It’s the billion-dollar question. We made a lot of progress in this area. We certainly look at a few key things. Brands love emotional connections and human connections are one of the biggest entry points we have as we aggressively experiment our way in this space and start to mature that experimentation. Another one is translation and understanding whether these communications add value to the bottom line and the business and we believe they do. The most recent example is we used all of our digital channels to promote Free Pastry Day. [Held July 21, the effort rewarded consumers who purchased a beverage with a free pastry.] [In using digital], the momentum picked up in getting out the word, as we were [gearing up for] Free Pastry Day and in fueling redemption in our stores and seeing new faces in our stores who go to try and taste our great food on that single day. That was a digital and PR effort we would say is widely successful.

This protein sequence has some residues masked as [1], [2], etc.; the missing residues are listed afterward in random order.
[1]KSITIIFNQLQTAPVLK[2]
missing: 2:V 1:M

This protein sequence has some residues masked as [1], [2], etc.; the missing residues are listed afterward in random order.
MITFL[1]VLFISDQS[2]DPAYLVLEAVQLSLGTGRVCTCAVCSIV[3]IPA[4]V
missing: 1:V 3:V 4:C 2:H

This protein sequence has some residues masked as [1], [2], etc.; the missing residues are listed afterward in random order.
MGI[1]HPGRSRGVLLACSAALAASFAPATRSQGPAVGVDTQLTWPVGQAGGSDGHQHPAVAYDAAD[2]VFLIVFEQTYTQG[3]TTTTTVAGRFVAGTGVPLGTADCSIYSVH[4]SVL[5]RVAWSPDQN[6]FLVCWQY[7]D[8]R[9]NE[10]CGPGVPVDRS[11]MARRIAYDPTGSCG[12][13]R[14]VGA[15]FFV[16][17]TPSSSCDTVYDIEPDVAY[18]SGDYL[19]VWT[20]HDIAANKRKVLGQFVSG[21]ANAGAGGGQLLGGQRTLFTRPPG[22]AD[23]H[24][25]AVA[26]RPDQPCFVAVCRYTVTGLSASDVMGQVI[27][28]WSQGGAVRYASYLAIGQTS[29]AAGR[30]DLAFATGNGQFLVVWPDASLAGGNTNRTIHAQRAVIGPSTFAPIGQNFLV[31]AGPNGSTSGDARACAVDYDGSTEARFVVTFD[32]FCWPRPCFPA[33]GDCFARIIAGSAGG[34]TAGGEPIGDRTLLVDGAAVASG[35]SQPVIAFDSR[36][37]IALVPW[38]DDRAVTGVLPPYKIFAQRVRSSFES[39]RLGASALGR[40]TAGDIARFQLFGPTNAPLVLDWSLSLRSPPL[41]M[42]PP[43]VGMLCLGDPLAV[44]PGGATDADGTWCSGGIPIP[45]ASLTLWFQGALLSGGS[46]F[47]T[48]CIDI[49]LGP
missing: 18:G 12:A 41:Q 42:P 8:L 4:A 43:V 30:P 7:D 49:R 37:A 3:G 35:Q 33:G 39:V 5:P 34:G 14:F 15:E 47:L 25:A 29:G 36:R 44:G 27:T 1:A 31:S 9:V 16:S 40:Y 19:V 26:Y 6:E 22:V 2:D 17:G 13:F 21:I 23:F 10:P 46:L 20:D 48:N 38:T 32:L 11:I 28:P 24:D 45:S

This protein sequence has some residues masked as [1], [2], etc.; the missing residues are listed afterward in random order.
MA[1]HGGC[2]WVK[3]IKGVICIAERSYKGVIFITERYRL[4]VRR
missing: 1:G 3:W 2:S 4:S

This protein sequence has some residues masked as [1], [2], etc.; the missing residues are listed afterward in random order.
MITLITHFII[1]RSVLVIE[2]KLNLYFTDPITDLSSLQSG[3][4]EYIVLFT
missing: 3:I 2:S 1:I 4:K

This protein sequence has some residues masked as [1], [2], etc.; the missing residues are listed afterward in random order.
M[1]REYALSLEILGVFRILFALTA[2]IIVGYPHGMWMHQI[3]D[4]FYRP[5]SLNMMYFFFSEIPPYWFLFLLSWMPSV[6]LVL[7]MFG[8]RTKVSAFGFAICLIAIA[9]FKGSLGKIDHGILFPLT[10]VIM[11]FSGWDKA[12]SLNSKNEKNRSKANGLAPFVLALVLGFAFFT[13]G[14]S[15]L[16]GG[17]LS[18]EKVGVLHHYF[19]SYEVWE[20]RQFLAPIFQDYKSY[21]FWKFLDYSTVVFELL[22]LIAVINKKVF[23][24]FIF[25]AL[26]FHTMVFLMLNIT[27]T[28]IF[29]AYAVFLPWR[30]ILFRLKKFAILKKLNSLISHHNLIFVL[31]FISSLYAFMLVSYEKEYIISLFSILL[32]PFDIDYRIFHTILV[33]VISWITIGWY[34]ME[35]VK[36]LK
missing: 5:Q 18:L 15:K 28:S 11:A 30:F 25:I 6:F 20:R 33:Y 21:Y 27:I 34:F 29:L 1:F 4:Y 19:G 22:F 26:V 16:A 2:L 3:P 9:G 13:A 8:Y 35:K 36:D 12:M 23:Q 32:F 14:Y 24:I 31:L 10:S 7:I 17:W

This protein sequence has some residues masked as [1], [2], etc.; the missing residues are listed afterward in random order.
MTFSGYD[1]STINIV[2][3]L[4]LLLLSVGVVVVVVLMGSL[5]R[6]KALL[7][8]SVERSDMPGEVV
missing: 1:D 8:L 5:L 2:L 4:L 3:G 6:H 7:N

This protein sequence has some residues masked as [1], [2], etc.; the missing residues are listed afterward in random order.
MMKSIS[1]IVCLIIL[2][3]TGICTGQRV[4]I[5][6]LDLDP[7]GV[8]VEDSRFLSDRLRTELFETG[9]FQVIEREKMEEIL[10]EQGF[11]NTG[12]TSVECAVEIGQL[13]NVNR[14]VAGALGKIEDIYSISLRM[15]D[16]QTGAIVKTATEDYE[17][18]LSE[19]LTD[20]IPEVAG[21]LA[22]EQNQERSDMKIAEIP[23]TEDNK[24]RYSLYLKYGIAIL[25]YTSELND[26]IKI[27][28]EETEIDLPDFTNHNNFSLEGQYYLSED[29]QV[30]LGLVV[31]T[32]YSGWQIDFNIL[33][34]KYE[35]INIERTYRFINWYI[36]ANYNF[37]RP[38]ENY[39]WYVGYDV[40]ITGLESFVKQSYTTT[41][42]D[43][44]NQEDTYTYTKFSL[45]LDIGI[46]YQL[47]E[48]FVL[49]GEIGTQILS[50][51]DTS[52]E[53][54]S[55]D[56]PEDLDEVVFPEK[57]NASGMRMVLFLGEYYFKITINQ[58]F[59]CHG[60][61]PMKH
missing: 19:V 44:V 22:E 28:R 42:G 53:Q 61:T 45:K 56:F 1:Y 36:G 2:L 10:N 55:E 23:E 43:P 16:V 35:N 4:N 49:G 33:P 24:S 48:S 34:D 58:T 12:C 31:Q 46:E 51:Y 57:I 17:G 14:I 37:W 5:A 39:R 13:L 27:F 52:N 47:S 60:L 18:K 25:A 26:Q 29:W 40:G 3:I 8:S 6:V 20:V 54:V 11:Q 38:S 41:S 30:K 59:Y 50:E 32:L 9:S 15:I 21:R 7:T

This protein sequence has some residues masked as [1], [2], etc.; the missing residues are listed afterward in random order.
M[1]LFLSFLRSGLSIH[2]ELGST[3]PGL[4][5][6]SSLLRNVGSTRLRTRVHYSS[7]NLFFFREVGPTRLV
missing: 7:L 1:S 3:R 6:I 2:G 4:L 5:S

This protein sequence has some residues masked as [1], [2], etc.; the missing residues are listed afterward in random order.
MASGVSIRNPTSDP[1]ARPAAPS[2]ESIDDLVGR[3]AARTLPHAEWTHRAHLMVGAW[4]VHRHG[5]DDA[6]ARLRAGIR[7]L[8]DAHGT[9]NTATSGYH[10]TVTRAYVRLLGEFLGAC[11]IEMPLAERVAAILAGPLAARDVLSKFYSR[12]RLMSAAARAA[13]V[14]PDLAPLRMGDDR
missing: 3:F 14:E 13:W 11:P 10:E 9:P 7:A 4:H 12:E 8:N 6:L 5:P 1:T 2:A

Another way is really informing, listening to the conversation and engaging in it in a way that makes sense of what people’s perceptions are around certain things. Via is a good example. We were actively listening and participating in conversations around Via and helping to get samples or product in people’s hands so they can try this amazing product and looking at what kinds of product and brand experiences do we need to provide so they can get over that first feeling of, “Oh, instant coffee. Gross! I would never drink it.” [What we said instead was,] “Hey, you gotta try it. It’s not what you think.” [Social media played] a big part in the lead market [test] launch earlier this year, and it will continue to play a significant role in the fall [launch of Via.]